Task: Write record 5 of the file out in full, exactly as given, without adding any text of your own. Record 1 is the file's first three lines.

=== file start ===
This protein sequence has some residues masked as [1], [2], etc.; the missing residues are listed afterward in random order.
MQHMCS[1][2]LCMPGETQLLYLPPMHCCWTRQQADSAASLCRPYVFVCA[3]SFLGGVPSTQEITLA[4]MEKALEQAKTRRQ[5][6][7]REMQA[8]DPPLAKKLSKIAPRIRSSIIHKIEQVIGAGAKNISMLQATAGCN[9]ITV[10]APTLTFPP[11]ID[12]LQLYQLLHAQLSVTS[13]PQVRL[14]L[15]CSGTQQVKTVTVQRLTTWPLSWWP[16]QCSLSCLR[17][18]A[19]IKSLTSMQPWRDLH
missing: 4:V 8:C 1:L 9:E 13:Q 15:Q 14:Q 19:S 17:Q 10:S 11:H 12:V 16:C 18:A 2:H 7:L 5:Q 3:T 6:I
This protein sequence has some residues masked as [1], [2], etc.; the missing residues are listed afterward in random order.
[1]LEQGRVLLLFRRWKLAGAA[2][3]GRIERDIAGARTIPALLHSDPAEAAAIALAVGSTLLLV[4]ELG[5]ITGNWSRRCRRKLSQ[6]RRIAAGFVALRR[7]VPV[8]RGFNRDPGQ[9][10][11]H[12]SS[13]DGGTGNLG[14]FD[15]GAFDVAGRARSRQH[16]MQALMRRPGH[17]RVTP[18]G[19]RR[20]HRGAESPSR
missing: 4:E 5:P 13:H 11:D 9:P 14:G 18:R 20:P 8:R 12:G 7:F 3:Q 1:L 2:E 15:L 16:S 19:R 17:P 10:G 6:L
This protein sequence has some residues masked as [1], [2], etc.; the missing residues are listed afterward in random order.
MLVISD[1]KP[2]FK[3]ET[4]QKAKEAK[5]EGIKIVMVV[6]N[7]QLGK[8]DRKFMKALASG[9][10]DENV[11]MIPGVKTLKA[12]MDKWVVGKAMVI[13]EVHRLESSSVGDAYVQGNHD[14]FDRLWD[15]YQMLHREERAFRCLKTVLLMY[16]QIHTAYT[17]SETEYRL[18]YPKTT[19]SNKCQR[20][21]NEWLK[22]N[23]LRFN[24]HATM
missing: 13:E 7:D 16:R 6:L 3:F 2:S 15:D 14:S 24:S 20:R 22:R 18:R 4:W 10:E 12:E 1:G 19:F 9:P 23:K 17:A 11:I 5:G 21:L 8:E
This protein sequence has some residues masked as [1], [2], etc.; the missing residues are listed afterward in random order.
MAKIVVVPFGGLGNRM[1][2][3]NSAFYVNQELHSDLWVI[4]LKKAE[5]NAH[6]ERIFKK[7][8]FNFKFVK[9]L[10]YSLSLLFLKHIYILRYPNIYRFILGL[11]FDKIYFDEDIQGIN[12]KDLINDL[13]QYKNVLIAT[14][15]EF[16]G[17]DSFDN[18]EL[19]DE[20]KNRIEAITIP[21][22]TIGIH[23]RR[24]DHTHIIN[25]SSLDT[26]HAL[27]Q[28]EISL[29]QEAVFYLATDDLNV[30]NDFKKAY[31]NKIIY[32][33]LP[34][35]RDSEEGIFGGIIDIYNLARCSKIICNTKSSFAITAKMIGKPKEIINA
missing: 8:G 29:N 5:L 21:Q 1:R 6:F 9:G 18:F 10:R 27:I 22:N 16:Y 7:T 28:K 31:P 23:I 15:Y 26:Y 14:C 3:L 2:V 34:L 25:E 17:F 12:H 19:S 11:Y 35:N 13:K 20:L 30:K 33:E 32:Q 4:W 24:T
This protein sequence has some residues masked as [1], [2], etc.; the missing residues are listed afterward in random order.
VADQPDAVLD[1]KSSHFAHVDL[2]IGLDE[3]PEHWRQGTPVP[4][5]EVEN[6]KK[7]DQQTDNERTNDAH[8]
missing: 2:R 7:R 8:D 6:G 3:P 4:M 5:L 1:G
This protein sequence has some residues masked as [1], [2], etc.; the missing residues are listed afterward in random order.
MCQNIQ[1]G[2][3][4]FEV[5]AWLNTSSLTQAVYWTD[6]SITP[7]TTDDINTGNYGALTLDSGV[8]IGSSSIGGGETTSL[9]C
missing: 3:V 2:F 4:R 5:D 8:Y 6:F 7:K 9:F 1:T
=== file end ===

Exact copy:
This protein sequence has some residues masked as [1], [2], etc.; the missing residues are listed afterward in random order.
VADQPDAVLD[1]KSSHFAHVDL[2]IGLDE[3]PEHWRQGTPVP[4][5]EVEN[6]KK[7]DQQTDNERTNDAH[8]
missing: 2:R 7:R 8:D 6:G 3:P 4:M 5:L 1:G